Starting a property rental business: is it worth it?

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Starting a property rental business: is it worth it?

In recent years, it’s been tougher for property rental businesses in the UK. Lending criteria has been tightened, regulations have become less generous and rental yields have fallen — but can lessors still have good earning opportunities despite these challenges? Here, we’ll take you through the cases for and against pursuing a property rental business.

Why start a property rental business?

Ultimately, starting a property rental business is a great financial opportunity. In 2017, tenants in the UK paid over £50bn in rents. This helped sustain a thriving market, where the average landlord earns about £60,000 per year.

That’s relatively small compared to how much larger property rental companies can expect to pocket. A good example is The Parklane Group, who started letting properties in Leeds in the 1970s, and today manage over 3,500 bed-spaces with a portfolio worth £114 million.

What’s more, property rental is a relatively low-risk business — especially when considering the potentially high rewards. Properties are usually less likely to depreciate in value compared with other business assets. Average house prices in the UK rose 4.4% in the year to February, and from 1980 to 2015, the average annual change in value was +6.9% — significantly higher than the average annual rate of inflation.

What other benefits are there?

Founding a property rental business can mean very different things to different people, especially based on the number of properties involved.

Some landlords rent out one or two properties as a sideline while working a separate job. There’ll be a significant amount of work to take on at certain times — especially during tenant changeover — but for much of the year, the work should be relatively light-duty. However, taking a year-round view, renting out on a small scale is a great way to earn money at the expense of relatively little time and effort.

Others take their property rental business further by adding numerous properties to their portfolios: employing staff, setting up offices, and forming a company. This approach can bring still-greater financial rewards, notwithstanding the immense challenge and fulfilment that comes with building a large business.

What are the challenges facing property rental companies?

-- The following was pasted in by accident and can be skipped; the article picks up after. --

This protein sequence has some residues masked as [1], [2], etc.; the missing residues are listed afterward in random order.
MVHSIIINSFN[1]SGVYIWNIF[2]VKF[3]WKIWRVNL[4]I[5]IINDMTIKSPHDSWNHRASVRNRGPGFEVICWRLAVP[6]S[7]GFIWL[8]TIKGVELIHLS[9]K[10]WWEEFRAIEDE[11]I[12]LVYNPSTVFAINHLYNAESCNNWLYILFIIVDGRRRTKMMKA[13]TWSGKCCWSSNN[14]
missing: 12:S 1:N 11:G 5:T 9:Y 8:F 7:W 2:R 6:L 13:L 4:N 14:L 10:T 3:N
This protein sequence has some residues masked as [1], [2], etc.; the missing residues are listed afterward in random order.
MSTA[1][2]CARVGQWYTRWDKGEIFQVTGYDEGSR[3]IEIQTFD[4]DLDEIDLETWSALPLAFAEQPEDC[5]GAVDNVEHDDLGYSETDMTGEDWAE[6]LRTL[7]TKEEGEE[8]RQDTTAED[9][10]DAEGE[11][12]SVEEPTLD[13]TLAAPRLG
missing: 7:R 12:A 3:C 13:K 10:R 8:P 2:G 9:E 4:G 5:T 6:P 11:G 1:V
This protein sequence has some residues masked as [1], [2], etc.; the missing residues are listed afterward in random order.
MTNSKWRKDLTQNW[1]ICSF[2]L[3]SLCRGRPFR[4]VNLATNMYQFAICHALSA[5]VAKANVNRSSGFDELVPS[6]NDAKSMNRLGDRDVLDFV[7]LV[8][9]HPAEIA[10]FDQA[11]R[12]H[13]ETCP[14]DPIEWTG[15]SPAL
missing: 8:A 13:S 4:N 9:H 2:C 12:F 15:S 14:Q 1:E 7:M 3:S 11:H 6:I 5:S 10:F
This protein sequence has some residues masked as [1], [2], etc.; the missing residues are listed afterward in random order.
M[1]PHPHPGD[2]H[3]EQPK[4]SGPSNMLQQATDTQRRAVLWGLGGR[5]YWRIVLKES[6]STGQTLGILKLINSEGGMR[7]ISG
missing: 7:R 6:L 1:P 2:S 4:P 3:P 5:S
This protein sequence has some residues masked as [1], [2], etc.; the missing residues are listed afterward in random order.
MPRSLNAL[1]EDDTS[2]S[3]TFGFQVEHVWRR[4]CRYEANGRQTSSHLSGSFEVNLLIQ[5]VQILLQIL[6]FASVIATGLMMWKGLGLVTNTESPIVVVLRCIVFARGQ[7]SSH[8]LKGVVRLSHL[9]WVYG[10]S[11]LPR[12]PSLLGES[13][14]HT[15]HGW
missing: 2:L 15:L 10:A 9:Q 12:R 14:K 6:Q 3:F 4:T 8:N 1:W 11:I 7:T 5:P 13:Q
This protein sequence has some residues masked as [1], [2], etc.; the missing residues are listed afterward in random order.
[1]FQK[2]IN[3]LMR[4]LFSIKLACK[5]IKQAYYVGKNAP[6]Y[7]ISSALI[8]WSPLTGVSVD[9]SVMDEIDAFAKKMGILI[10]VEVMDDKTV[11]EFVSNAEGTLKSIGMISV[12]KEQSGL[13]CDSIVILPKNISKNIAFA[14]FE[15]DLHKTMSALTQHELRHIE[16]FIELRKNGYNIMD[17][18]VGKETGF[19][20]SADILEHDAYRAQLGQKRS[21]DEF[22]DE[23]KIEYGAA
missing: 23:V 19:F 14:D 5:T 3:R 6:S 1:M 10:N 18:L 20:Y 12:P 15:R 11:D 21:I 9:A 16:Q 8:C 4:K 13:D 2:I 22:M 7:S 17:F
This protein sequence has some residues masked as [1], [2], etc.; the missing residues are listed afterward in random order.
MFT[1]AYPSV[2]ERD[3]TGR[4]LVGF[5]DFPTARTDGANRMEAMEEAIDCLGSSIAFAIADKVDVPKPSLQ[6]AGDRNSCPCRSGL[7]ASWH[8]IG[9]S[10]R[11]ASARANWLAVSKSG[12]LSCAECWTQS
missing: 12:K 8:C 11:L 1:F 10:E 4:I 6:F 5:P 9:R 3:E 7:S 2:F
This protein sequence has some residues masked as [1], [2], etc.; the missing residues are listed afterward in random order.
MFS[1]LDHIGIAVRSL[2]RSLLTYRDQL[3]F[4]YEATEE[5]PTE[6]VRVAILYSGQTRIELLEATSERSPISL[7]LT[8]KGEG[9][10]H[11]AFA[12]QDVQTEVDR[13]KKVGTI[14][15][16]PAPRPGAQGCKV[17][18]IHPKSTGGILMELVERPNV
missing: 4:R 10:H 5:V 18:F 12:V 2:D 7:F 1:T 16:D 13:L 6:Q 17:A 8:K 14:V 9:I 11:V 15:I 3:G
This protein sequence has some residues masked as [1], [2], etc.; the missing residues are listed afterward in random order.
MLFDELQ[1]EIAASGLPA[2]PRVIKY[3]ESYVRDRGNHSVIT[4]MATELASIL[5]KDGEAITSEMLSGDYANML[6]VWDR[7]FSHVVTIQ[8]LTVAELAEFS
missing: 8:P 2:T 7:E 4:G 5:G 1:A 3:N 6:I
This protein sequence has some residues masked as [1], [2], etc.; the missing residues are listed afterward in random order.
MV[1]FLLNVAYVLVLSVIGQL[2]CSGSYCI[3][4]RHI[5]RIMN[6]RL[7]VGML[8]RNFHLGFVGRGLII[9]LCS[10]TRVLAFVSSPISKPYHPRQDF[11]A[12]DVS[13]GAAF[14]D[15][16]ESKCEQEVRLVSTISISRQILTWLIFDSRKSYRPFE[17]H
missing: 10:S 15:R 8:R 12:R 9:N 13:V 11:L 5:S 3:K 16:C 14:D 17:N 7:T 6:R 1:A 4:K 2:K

In 2018, starting a property rental company remains attractive. However, be aware that recent regulations have made property rental less profitable for most landlords and companies.   

Buy-to-let landlords have long relied on tax relief to cover the interest on their mortgages. In April 2017, the relief available was cut from 100% to 75% of interest and will be reduced to 0% by 2020. Plus, a 3% stamp duty surcharge has been added for buy-to-let properties worth £40,000 or more.

For some property-owners looking to go into property rental, location can also be an issue. The annual rental yield on a property’s value tends to vary geographically, with differences both between cities and within them. As a general rule of thumb, though, university towns and cities often give the best yields.

Getting your property set up right could make all the difference

One of the most important parts of running your own rental property company is actually setting it up. Doing this well will affect the success of your company, and will ultimately guide you when navigating the property rental market.

You’ll need to nail the basic economics of your trade. Is the annual yield on your properties high enough to cover costs and turn a profit? How can you balance that equation in your favour? These questions need answering before you start trading.

Are you set up in a financially advantageous way? If you’re operating on a small scale, the money you take home at the end of the year will likely be higher if you set up as an individual landlord. On the other hand, if you’re going to rent out four properties or more, setting up as a limited company is more likely to be profitable.

In fact, according to The Telegraph, the average sole landlord renting out four properties takes home a net income of £49,374. However, they would have made £49,644 if they had set up as a limited company — and the benefit of operating as a limited company increases with every additional property leased out after the four properties.

With this in mind, setting up as a limited company isn’t the only process you’ll need to pursue when forming. Whether you need a registered address or accounting, we can help take the strain off these tasks. If you’re interested in finding out more, just head over here for more information.

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Lauren Felstead

is a Marketing Executive at MadeSimple. When she’s not in the office, you can find her at home in pyjamas trying to catch up with everything on Netflix, often with a cat and chocolate by her side. Other loves include reading every magazine going and music concerts.
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